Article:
Cholesterol is a lipid (a fat) that is of significant importance to your body. To function properly, your brain uses a high amount of cholesterol. It also plays a critical role in building and maintaining of all cell membranes and also functions as the beginning steps in the manufacture of hormones and fat-soluble vitamins. (think testosterone and vitamins D & E)  Your liver is the central manufacturing plant for cholesterol.  In other words, your liver manufactures cholesterol as a normal bodily function. So why would you want to take an artificial drug that inhibits the normal function of your liver just to lower some numbers? Something to think about!

If your doc is telling you that you need to take a drug to lower your cholesterol just because the total number is high, then he’s using old information and may be doing you a disservice. Not all cholesterol wears a black hat.

New science.  Researchers have identified at least four different types of cholesterol, not including triglycerides. They are; high density lipoproteins or HDL. These are the really good guys because they transport cholesterol from the cells through the blood and back to the liver for reprocessing.  You want as many of these as you can get. By the old science, having more HDL increases your overall cholesterol and that was considered a bad thing. Not so. The other major category of cholesterol is LDL. Scientists have now discovered at least three different types of low-density lipoproteins, or LDL. One is a big fluffy LDF that we’ll call George. This big fluffy guy (George) is harmless as it is too large to get stuck in the miniature crevasses of your arteries. (Pun intended)  There is also a medium sized LDL and a small LDL. The small one is the only one that can do you harm as it can worm its way into the walls of your arteries eventually causing a roadblock. Not good. Researchers have found no bad relationship with any of the other LDL forms of cholesterol; only the smallest ones.

It appears that a diet based in dairy like eggs, cheese, etc does not increase the numbers of these tiny LDLs. A diet high in sugar and other simple carbohydrates is the culprit and will increase the numbers of your littlest saboteurs.  So, as long as you’re”earning” your high protein meals by peddling for hours on end, enjoy your omelets and cheese burgers as they, by themselves, won’t do you any harm and will provide you with the protein you need to rebuild your muscles.  That sure goes against conventional wisdom, doesn’t it? It certainly surprised me.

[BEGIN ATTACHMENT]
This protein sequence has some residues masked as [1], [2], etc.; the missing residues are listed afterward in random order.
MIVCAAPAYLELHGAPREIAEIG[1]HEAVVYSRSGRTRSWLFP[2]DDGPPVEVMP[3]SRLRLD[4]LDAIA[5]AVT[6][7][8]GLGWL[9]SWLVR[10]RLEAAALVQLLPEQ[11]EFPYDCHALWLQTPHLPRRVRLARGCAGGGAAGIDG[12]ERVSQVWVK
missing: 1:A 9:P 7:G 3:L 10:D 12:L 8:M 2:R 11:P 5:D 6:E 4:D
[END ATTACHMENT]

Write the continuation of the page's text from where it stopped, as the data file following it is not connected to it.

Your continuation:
Since it’s still difficult to test for the additional three different types of LDL, it would probably be a good idea to eat smart and reduce your cholesterol (worry only about the LDL and triglyceride numbers)  naturally without resorting to meds that force your body into doing something it doesn’t want to do. These steps will bring your body into a balance and put your cholesterol where it needs to be.

Besides keeping your weight in check, eating high fiber foods, riding regularly, limiting your alcohol and lowering your stress level, there are certain nutrients you can take.  Some of the supplements that might help are; niacin, garlic, curcumin, green tea extract, fish oils and the natural form of vitamin D. Red yeast rice works really well too. (You’ll notice that some of these also help lower blood pressure.)

Okay, back to the numbers. For blood pressure, strive for the normal 120 over 80. Either number creeping over those limits should be watched carefully. Cholesterol? The total number of cholesterol is not nearly as important as the individual components. You want your HDL as far north of 50 as you can coax it. This is where the hours on the bike pay dividends as exercise especially aerobic will increase your HDL. On the other hand, LDL should generally be kept as low as possible, under 100 if you can. If you’re eating smart, keeping your stress down and taking extra good care of your body, those numbers will take care of themselves. Keep triglycerides as low as possible by taking the same measures. Now you can concentrate on the important numbers like MPH, miles ridden and your dress size. Don’t worry about George; he’s harmless.